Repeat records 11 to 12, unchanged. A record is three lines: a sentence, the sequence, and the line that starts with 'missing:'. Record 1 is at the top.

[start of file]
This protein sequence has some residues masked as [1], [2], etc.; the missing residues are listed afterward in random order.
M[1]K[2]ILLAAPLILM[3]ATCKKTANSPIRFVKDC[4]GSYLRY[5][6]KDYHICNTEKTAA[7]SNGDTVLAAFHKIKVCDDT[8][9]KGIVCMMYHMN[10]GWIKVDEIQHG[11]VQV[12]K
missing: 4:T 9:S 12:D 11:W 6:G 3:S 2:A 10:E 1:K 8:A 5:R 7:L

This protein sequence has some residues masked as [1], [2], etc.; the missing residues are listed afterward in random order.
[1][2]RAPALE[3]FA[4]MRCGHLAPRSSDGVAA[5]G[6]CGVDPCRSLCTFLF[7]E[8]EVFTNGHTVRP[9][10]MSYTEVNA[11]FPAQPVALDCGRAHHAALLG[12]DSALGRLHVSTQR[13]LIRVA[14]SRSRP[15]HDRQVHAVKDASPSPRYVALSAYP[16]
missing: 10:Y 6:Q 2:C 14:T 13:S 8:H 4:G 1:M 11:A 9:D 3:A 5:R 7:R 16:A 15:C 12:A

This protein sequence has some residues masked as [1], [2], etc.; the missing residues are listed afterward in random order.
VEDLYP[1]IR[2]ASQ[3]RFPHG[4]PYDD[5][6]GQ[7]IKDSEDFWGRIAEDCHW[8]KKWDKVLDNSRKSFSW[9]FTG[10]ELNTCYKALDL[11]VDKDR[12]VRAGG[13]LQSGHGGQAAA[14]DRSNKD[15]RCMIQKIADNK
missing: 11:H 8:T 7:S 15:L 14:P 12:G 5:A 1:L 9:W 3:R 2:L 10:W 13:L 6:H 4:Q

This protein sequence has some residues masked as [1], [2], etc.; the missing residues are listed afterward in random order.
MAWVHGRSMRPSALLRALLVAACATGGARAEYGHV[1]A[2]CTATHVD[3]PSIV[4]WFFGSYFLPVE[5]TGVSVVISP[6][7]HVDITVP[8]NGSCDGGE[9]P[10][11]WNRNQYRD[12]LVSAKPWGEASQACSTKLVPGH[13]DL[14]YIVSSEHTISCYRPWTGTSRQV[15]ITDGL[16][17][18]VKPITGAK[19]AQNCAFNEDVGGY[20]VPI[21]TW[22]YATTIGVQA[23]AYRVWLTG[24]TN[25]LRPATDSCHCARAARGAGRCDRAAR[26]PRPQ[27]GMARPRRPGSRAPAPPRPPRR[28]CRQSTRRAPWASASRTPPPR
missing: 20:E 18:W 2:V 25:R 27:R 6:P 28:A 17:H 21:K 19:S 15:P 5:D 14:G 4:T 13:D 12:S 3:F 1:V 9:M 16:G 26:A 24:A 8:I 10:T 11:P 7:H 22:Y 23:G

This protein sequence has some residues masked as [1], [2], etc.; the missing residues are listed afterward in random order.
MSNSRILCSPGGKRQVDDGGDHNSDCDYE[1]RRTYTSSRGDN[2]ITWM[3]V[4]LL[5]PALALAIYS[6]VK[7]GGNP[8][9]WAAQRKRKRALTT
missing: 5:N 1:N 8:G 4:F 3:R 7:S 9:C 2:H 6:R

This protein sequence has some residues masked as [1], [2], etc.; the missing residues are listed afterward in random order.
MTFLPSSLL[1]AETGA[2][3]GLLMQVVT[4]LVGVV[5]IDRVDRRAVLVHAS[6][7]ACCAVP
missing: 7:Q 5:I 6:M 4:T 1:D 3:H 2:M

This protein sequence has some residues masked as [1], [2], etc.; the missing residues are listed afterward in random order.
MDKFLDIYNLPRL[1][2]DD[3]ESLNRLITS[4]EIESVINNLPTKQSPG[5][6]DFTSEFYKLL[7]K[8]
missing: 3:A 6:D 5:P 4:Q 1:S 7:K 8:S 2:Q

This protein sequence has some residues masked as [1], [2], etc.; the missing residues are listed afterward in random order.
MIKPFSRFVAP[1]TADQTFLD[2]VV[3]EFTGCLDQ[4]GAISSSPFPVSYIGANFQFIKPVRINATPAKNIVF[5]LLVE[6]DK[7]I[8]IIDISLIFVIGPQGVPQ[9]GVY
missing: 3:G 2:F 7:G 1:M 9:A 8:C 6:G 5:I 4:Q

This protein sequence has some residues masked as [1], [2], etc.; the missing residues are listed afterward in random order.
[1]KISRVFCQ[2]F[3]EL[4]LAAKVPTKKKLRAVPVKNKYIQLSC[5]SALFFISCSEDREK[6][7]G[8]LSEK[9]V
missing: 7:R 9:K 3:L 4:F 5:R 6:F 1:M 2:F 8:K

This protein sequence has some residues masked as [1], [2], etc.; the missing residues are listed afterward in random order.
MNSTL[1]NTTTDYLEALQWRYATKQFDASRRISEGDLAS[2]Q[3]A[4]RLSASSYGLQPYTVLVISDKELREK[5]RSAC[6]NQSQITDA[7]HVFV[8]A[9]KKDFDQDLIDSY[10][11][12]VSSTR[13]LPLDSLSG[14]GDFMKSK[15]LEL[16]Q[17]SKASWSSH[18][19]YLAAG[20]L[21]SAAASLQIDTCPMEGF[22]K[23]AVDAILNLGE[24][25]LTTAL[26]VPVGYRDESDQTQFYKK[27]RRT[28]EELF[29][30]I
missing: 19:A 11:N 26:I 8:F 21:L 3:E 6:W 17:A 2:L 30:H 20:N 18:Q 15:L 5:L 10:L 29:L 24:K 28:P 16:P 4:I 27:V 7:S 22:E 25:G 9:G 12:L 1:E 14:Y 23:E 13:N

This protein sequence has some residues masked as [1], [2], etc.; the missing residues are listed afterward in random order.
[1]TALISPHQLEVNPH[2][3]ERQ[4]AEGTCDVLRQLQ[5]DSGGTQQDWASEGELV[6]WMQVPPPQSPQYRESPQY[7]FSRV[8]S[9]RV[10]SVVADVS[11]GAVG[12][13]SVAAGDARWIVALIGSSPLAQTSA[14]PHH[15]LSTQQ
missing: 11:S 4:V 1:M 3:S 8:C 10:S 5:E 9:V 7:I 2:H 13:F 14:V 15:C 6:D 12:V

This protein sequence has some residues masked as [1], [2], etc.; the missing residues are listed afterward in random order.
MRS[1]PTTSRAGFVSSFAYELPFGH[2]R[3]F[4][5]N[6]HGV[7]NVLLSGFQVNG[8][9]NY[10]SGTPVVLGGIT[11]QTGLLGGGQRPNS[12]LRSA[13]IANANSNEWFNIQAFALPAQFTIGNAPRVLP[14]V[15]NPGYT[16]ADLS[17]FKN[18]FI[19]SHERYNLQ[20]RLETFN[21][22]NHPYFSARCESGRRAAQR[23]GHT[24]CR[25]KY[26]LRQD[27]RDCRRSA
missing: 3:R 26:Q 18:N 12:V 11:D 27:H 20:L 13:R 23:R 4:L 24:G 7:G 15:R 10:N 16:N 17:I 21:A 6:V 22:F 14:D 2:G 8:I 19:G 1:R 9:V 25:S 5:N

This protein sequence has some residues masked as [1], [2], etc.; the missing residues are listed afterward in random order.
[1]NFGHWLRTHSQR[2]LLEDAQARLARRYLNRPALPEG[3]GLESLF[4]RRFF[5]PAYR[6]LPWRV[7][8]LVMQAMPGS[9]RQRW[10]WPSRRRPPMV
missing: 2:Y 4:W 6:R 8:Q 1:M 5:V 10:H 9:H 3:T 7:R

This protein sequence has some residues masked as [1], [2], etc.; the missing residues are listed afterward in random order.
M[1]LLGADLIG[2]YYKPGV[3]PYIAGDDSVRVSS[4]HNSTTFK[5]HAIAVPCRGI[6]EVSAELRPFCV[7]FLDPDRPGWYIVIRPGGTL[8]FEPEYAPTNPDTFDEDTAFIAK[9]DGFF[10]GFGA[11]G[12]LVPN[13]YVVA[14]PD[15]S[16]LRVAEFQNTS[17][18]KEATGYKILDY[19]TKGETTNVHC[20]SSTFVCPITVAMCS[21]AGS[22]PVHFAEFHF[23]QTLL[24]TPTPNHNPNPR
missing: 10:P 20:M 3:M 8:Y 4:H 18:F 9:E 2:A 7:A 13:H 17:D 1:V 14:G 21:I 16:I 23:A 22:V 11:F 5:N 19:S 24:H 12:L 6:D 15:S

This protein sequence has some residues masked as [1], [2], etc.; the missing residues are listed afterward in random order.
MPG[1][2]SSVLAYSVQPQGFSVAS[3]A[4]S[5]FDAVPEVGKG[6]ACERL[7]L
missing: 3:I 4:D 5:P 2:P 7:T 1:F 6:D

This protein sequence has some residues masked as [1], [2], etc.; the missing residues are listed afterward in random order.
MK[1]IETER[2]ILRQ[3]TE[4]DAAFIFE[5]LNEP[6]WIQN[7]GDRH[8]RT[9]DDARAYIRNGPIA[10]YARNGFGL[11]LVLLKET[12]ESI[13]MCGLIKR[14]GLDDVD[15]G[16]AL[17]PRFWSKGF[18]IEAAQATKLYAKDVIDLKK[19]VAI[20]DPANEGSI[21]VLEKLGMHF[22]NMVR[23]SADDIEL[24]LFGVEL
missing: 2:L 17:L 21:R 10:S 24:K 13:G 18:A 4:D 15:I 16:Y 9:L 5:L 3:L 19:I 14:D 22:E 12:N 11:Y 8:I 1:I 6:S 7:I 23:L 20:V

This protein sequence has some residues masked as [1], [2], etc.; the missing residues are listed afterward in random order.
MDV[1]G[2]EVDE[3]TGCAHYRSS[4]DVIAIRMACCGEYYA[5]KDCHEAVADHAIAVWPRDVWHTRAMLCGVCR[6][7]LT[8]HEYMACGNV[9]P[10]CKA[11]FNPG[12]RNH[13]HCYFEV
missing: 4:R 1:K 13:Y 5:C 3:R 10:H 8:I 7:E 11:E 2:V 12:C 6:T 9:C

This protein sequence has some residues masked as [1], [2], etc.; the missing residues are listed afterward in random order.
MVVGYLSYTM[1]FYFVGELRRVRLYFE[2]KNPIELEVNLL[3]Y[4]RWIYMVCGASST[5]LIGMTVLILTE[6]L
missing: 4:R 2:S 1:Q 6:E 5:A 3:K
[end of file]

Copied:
This protein sequence has some residues masked as [1], [2], etc.; the missing residues are listed afterward in random order.
[1]TALISPHQLEVNPH[2][3]ERQ[4]AEGTCDVLRQLQ[5]DSGGTQQDWASEGELV[6]WMQVPPPQSPQYRESPQY[7]FSRV[8]S[9]RV[10]SVVADVS[11]GAVG[12][13]SVAAGDARWIVALIGSSPLAQTSA[14]PHH[15]LSTQQ
missing: 11:S 4:V 1:M 3:S 8:C 10:S 5:E 9:V 7:I 2:H 13:F 14:V 15:C 6:D 12:V

This protein sequence has some residues masked as [1], [2], etc.; the missing residues are listed afterward in random order.
MRS[1]PTTSRAGFVSSFAYELPFGH[2]R[3]F[4][5]N[6]HGV[7]NVLLSGFQVNG[8][9]NY[10]SGTPVVLGGIT[11]QTGLLGGGQRPNS[12]LRSA[13]IANANSNEWFNIQAFALPAQFTIGNAPRVLP[14]V[15]NPGYT[16]ADLS[17]FKN[18]FI[19]SHERYNLQ[20]RLETFN[21][22]NHPYFSARCESGRRAAQR[23]GHT[24]CR[25]KY[26]LRQD[27]RDCRRSA
missing: 3:R 26:Q 18:N 12:V 11:D 27:H 20:L 13:R 23:R 4:L 24:G 7:G 15:R 10:N 16:N 17:I 21:A 6:V 22:F 14:D 2:G 8:I 19:G 1:R 9:V 25:S 5:N